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Year : 2019  |  Volume : 41  |  Issue : 6  |  Page : 588-591  

Dystonia after shooting street heroin: An underreported matter of concern


Department of Psychiatry, Drug Deaddiction and Treatment Centre, Postgraduate Institute of Medical Education and Research, Chandigarh, India

Date of Web Publication11-Nov-2019

Correspondence Address:
Dr. Raghav Shah
Drug Deaddiction and Treatment Centre, PGIMER, Sector-12, Chandigarh
India
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Source of Support: None, Conflict of Interest: None


DOI: 10.4103/IJPSYM.IJPSYM_193_18

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How to cite this article:
Ghosh A, Shah R, Naskar C, Prasad S, Sharma N. Dystonia after shooting street heroin: An underreported matter of concern. Indian J Psychol Med 2019;41:588-91

How to cite this URL:
Ghosh A, Shah R, Naskar C, Prasad S, Sharma N. Dystonia after shooting street heroin: An underreported matter of concern. Indian J Psychol Med [serial online] 2019 [cited 2019 Dec 12];41:588-91. Available from: http://www.ijpm.info/text.asp?2019/41/6/588/246955



Recent World Drug Report mentions opioids as the most harmful drugs in terms of health effects.[1] Neurological sequelae have been reported in a few cases of inhalational heroin use ('chasing the dragon'). It is conjectured that vapours (pyrolysate) produced after heating black market heroin on aluminium foil, rather than pure pharmaceutical diamorphine, are responsible for the brain damage, although the incriminated adulterant has not been isolated till now.[2] The brain pathology associated with such use is spongiform leukoencephalopathy which can lead to long-term consequences or can even be fatal.[3] Structural brain imaging of these spongiform leukoencephalopathy cases showed the involvement of the posterior fossa, pallidum, corpus callosum and supratentorial white matter tract.[4] In this case series, we shall discuss six patients with acute onset transient dystonia following injection heroin use. To the best of our knowledge, no such cases have been described until date in the literature.


   Case Series Top


Case identification was retrospective and based on the patient self-report and informant description. The patients reported to us in a short span of time, i.e., between July to October 2017 and belonged to the same locality or adjacent districts. Here, we include six cases, of which five were inpatients and one outpatient. All the cases were dependent on injection heroin. We assessed the cases with a thorough general physical examination, including neurological examination, relevant investigations and brain magnetic resonance imaging (MRI).

All patients reported experiencing dystonic symptoms within minutes of injecting heroin which developed to full in a few hours. All patients reported that the heroin they used had a little effect and instead they developed opioid withdrawals in addition to the dystonic symptoms. All the patients approached medical emergency settings for treatment. Two of the patients reported to our emergency department and were examined thoroughly by the internal medicine team, and consultations were taken from the neurology and psychiatry teams also. Routine emergency tests including serum electrolytes were within normal limits. They were administered injection promethazine 50 mg intravenous which gave complete relief in 10–15 min. The remaining four patients received treatment in the emergency departments of other hospitals. One patient reported being given intravenous calcium without any relief, but later, in another hospital, some intravenous drug was given which gave complete relief. For the rest, treatment details were not available, but they received some intravenous drugs that produced complete relief of dystonia within a few minutes. There was no confusion at the time of dystonia, and patients had sufficient awareness of the symptoms. There was no report of tonic-clonic movement or tremors. All patients developed cervical dystonia with variable involvement of the tongue, face and upper limb. The details of demographics, case description and investigations are provided in [Table 1].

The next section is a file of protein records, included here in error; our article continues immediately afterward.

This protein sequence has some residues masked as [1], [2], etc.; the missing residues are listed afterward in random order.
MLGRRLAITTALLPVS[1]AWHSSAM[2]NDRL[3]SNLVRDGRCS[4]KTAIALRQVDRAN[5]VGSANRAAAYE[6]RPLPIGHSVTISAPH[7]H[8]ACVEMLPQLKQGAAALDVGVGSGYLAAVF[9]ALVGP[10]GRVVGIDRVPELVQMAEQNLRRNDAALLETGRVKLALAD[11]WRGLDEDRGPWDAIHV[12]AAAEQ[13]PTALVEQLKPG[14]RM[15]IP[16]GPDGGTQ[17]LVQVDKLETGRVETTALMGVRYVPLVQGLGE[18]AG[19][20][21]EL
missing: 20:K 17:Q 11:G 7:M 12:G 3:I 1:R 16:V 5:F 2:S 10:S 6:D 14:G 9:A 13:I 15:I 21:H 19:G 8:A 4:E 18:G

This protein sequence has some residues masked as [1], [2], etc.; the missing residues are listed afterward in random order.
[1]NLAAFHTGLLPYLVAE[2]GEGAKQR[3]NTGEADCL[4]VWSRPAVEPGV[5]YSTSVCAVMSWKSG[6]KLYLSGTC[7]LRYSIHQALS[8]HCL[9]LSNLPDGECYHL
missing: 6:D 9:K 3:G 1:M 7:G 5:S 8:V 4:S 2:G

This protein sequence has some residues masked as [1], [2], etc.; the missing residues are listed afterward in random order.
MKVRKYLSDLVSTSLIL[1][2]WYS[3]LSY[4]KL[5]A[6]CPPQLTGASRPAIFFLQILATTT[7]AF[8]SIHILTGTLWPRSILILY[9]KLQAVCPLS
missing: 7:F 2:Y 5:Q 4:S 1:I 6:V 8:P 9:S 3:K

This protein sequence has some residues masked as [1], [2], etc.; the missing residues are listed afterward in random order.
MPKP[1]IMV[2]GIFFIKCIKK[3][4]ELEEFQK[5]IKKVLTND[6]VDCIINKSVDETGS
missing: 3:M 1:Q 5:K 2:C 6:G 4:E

Table 1: Clinical profile, laboratory investigations and clinical features of dystonia of cases

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None of the patients could produce a sample of the heroin used by them before developing dystonia. As per the patients, they had either finished their dose or discarded it after recovering from dystonia. Despite reassurance of confidentiality and anonymity, inability to provide the sample could also be due to fear of being prosecuted. Three of the patients recalled that the texture and colour of the heroin sample were different from usual. Laboratory investigations included complete blood count (CBC), renal function tests (RFT), liver function tests (LFT), fasting blood sugar (FBS) and lipid profile. Except for the reports mentioned in the table, rest of the values were normal in all subjects. Ultrasonography (USG) whole abdomen, chest X-ray and electrocardiography (ECG) were normal in all patients. 3T MRI brain was also normal in all the patients. All the patients received treatment for opioid dependence in our opioid substitution therapy (OST) clinic. They received individualised doses of Tab buprenorphine/naloxone 2.5 mg combination sublingually.

At the time of writing this case series in October 2017, we have not received any new patients with a dystonic reaction after injection heroin use. All patients are in follow-up at our OST clinic without any recurrence of dystonia, and four of them were drug-free at last follow-up.


   Discussion Top